Upon the undisturbed sand, beneath the shade of a tree swaying with the quiet song of a breeze, the Cragsman stared up at the endless blue sky with closed eyes, a slight smile tugging at his lips.

‘This is the sound I remember,’ the Abysmyth gurgled happily, remorseless, ‘the sound of mercy.’ It ran its massive hand over the man’s face, a sign of benediction from black talons. ‘And to you, my son, She grants the gift of tranquil oblivion, through us, Her children.’

‘Endless is Mother Deep’s mercy,’ the Omens chattered in agreement.


Lenk’s own voice sounded blasphemous in the stillness, echoing against the empty sky. Slowly, he drew himself up from the sand, body rigid and shivering, cloaked by a cold the sun would not turn its eye to.

Such a sound did not go unnoticed. The Omens paused in the midst of their feast, glancing up with bits of pink and black stuck in their teeth, bulbous eyes quivering. The Abysmyth’s great head rose, fixing two white eyes out towards the sand.

Two blue orbs stared back.

‘Mercy is a purpose.’ Lenk could hear the words coming from his mouth, but could not hear them in his head. ‘You have no purpose,’ the last word was forced from his lips like a spear, ‘abomination.’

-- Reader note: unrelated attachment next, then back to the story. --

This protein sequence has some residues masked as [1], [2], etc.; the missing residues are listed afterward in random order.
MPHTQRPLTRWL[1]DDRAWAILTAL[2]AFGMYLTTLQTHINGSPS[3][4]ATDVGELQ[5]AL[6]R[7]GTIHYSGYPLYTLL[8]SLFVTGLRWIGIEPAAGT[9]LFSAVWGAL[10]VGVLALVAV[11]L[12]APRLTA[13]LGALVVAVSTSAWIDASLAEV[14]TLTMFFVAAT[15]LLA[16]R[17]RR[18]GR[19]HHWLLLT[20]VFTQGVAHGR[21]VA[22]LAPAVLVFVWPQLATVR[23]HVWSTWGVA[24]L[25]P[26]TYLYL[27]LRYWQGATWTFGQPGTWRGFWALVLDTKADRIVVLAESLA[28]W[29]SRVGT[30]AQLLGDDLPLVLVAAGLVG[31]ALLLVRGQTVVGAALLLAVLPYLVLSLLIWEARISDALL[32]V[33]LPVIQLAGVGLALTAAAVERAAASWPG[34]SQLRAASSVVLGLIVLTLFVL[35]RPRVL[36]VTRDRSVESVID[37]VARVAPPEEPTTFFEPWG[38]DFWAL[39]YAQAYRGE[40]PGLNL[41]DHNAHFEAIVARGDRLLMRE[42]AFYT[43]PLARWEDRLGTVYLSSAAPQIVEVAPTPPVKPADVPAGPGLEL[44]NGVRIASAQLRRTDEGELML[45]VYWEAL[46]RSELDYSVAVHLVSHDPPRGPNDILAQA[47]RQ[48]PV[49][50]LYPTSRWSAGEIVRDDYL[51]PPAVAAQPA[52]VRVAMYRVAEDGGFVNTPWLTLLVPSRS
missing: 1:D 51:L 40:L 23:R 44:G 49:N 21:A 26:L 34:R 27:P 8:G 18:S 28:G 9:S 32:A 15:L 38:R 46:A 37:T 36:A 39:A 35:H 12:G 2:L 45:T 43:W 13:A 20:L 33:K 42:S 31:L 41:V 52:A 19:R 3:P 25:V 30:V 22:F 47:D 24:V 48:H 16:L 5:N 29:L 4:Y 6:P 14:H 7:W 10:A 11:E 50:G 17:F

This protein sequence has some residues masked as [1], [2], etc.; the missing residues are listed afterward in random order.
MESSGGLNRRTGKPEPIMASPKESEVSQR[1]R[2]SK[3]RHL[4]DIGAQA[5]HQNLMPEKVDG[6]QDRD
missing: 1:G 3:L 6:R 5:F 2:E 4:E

He took a step forwards and the Omens scattered, white sheets in the wind as they flew up to the safety of the tree. Behind the net of leaves, their spherical eyes peered out, watching, unblinking, horrified.

The Abysmyth had no such reservations.

‘What would a mortal know of purpose?’ It rose up, matching Lenk’s step with a thunderous crash of its webbed foot. ‘A fleeting light in a cold, dark place, quivering and then snuffed for ever, your purpose is only to receive Her infinite mercy.’ It stepped out of the shadow, a blight upon the sky and sand. ‘Your purpose is to hear Her.’

‘Our purpose,’ Lenk felt the urge to pause at that word, but his mouth muttered regardless, ‘begins with you.’ His sword was up and levelled at the beast. ‘Where is the tome?’